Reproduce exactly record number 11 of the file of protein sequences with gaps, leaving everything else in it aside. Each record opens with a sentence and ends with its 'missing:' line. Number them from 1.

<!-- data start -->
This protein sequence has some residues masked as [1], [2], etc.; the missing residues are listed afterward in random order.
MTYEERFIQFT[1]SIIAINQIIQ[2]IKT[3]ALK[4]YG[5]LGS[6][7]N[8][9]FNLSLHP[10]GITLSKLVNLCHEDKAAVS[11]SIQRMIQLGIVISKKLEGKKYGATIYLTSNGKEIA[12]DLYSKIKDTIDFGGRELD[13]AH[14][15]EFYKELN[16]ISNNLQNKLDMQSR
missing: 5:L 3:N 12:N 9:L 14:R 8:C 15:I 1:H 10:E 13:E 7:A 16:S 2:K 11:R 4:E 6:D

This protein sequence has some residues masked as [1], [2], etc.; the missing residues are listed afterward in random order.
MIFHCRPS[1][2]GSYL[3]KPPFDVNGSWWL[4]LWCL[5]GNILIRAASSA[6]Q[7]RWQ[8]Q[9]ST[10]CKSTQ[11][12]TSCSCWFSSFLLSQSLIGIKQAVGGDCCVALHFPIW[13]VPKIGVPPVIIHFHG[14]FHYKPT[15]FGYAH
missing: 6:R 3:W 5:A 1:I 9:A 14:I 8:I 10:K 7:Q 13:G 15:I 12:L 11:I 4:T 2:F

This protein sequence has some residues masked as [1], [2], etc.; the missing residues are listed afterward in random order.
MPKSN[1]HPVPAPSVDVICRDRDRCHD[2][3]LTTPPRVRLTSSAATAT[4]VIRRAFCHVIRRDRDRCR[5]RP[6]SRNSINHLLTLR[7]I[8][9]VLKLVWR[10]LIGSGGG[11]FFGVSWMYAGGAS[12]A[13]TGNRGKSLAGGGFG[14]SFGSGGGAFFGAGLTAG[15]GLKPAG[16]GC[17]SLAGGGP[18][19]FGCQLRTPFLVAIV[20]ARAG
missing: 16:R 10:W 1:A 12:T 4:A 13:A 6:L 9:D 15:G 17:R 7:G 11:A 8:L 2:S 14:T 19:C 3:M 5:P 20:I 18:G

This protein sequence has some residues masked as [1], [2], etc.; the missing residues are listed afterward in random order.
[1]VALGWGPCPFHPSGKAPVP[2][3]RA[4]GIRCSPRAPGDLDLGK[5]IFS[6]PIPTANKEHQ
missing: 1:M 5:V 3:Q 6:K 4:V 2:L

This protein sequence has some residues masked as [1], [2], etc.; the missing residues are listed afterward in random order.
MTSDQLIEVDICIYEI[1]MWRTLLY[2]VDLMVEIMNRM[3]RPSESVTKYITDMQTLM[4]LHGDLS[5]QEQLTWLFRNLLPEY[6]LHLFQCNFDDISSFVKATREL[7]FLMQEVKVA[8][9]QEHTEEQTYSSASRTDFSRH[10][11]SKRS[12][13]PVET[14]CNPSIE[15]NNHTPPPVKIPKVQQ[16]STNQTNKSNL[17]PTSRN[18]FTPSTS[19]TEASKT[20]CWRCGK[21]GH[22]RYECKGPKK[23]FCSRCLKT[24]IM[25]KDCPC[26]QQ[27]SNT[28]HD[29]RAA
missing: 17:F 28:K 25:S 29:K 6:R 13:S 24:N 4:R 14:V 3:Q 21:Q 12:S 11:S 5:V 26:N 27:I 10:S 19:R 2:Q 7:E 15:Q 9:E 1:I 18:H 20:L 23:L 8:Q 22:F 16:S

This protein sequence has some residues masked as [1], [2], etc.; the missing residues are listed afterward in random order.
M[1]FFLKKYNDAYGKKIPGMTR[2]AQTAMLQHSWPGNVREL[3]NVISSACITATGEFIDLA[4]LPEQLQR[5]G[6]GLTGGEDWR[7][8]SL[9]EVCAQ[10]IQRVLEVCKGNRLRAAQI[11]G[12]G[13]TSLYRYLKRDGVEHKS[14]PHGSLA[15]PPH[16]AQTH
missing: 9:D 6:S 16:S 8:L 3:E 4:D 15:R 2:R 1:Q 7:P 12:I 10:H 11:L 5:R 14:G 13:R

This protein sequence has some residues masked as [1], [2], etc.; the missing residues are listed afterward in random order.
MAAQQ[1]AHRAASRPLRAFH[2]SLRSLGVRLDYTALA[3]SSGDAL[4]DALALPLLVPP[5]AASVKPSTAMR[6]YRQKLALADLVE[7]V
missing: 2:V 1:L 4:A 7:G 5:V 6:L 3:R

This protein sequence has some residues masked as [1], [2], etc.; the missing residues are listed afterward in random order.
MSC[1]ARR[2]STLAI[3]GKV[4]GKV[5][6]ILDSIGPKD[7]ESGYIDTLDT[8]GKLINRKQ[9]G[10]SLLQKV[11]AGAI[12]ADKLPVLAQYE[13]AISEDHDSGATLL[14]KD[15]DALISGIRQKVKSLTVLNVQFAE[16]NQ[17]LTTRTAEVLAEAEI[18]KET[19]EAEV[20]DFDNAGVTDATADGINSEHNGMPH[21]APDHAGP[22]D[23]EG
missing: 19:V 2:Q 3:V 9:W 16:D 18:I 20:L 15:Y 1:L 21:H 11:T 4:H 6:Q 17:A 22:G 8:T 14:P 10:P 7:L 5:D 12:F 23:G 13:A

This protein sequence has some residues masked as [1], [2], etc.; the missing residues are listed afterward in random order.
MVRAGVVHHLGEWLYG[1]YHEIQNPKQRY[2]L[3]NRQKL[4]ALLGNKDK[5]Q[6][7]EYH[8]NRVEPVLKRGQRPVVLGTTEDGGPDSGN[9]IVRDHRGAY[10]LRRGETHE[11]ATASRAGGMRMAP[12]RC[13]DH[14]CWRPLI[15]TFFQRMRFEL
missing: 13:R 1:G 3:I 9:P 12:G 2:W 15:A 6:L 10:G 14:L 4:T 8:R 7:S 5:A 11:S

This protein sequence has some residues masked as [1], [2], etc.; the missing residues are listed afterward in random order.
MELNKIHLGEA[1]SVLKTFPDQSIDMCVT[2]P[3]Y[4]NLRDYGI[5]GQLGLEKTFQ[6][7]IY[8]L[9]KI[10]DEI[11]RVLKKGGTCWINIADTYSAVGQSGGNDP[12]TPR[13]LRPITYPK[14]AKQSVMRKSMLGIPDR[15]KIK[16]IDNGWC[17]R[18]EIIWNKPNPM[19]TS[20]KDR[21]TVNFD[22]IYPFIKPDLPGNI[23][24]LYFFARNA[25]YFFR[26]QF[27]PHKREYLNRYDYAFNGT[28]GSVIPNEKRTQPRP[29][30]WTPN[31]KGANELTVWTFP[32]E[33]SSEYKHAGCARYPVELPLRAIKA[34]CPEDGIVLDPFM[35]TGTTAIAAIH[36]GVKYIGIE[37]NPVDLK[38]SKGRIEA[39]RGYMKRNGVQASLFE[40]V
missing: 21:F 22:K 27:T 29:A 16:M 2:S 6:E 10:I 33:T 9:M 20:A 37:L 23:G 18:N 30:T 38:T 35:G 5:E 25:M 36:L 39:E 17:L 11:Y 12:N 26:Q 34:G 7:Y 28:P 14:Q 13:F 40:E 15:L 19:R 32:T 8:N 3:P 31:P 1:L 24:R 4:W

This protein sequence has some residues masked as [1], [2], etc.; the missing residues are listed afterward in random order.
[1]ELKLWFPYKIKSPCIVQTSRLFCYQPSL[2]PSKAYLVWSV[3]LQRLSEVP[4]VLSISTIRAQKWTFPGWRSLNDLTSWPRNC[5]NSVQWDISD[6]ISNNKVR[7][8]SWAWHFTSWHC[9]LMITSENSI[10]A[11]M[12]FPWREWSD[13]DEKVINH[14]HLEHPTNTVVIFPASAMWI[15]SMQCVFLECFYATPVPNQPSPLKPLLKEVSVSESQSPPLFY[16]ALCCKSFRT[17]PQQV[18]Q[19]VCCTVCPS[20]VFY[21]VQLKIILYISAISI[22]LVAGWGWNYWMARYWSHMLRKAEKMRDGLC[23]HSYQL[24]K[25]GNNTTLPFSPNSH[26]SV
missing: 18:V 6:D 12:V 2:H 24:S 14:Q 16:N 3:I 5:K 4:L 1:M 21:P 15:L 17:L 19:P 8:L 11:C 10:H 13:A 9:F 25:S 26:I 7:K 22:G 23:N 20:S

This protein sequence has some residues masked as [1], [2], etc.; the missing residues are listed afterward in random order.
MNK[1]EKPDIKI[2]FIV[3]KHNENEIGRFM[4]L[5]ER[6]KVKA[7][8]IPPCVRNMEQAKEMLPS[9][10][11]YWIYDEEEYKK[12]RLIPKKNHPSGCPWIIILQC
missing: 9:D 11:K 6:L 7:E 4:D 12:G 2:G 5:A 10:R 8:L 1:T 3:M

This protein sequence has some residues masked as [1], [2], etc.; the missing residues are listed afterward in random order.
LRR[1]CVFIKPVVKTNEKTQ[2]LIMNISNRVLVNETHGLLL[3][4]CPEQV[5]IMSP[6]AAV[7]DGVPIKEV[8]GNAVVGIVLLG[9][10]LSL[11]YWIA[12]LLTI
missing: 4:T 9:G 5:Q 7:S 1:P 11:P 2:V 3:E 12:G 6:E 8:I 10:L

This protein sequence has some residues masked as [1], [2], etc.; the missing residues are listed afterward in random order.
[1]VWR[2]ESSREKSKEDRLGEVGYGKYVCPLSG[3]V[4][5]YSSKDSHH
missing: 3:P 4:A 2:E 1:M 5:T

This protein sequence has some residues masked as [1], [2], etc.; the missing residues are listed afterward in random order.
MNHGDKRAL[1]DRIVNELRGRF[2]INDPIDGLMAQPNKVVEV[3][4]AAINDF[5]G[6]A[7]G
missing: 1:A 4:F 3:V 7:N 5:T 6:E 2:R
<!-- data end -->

This protein sequence has some residues masked as [1], [2], etc.; the missing residues are listed afterward in random order.
[1]ELKLWFPYKIKSPCIVQTSRLFCYQPSL[2]PSKAYLVWSV[3]LQRLSEVP[4]VLSISTIRAQKWTFPGWRSLNDLTSWPRNC[5]NSVQWDISD[6]ISNNKVR[7][8]SWAWHFTSWHC[9]LMITSENSI[10]A[11]M[12]FPWREWSD[13]DEKVINH[14]HLEHPTNTVVIFPASAMWI[15]SMQCVFLECFYATPVPNQPSPLKPLLKEVSVSESQSPPLFY[16]ALCCKSFRT[17]PQQV[18]Q[19]VCCTVCPS[20]VFY[21]VQLKIILYISAISI[22]LVAGWGWNYWMARYWSHMLRKAEKMRDGLC[23]HSYQL[24]K[25]GNNTTLPFSPNSH[26]SV
missing: 18:V 6:D 12:V 2:H 24:S 14:Q 16:N 3:I 5:K 4:L 1:M 21:P 15:L 17:L 19:P 8:L 11:C 10:H 13:A 9:F 25:S 26:I 7:K 22:G 23:N 20:S